Due Process and Punitive Damages: An Economic Approach
22 Pages Posted: 10 Oct 2007 Last revised: 23 Oct 2007
Date Written: October 9, 2007
This paper sets out a public choice (rent-seeking) theory of the Due Process Clause, which implies that the function of the clause is to prevent takings through the legislative or common law process. This view of the clause's function supports a preference for expanding rather than contracting the set of entitlements protected by the clause. The Supreme Court's application of due process reasoning in the punitive damages case law is in some respects consistent and in other respects inconsistent with this theory. For the most part, the Court has failed to develop a set of doctrines that would enable lower courts to distinguish takings from punishment consistent with reasonable regulation. This paper suggests general guidelines for developing such doctrines.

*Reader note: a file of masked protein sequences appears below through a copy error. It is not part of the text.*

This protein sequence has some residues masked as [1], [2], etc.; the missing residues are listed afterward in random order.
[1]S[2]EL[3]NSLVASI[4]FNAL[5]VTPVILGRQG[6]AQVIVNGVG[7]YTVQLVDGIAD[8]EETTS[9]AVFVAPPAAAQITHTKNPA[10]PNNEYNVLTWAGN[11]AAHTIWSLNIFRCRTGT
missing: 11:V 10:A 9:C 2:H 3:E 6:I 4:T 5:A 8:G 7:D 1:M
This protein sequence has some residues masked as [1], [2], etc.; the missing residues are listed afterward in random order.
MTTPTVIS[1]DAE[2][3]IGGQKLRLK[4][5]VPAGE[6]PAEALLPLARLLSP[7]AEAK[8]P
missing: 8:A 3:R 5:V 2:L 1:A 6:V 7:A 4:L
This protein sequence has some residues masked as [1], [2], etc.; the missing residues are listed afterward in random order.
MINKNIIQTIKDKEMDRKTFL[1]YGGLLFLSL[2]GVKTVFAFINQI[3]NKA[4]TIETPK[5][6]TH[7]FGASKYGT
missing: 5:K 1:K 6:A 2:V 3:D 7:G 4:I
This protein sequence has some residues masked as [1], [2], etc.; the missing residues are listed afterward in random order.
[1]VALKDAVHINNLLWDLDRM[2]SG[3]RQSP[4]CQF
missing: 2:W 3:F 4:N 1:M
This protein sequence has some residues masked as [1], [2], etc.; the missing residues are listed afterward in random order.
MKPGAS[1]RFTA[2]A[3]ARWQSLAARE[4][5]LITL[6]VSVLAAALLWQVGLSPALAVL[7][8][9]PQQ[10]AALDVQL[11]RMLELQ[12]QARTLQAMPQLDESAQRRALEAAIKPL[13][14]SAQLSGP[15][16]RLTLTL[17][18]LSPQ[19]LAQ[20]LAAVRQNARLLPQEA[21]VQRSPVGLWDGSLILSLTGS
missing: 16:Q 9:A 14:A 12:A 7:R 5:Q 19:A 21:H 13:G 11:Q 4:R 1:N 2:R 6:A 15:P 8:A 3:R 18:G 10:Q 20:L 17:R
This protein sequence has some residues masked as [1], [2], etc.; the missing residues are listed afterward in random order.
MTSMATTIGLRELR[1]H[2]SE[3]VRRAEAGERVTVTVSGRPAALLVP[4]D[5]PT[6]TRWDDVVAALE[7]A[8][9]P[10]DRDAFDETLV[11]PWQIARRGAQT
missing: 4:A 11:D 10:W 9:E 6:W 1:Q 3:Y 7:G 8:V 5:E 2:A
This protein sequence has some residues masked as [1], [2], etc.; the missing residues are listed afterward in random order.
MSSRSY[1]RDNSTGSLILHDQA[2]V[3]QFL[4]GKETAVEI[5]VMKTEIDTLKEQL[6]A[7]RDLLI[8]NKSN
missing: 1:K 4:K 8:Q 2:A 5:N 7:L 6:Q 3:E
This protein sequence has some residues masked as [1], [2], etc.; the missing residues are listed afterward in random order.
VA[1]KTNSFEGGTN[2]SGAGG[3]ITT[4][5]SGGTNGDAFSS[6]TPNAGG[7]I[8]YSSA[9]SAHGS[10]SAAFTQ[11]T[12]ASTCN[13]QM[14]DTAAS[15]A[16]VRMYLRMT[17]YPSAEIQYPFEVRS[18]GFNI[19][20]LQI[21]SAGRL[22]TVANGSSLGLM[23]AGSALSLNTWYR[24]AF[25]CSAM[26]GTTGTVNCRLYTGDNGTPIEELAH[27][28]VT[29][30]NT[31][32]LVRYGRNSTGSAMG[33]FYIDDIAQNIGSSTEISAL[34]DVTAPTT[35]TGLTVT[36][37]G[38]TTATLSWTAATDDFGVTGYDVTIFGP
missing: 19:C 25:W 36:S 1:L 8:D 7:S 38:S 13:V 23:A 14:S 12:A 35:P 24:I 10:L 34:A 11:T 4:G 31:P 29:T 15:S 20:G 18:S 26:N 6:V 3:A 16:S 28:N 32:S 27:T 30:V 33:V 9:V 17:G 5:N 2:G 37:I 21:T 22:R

Keywords: torts, law and economics, litigation, rent-seeking, due process clause, public choice, Philip Morris v. Williams, Lochner
JEL Classification: K00, K13, K41
Suggested Citation: Suggested Citation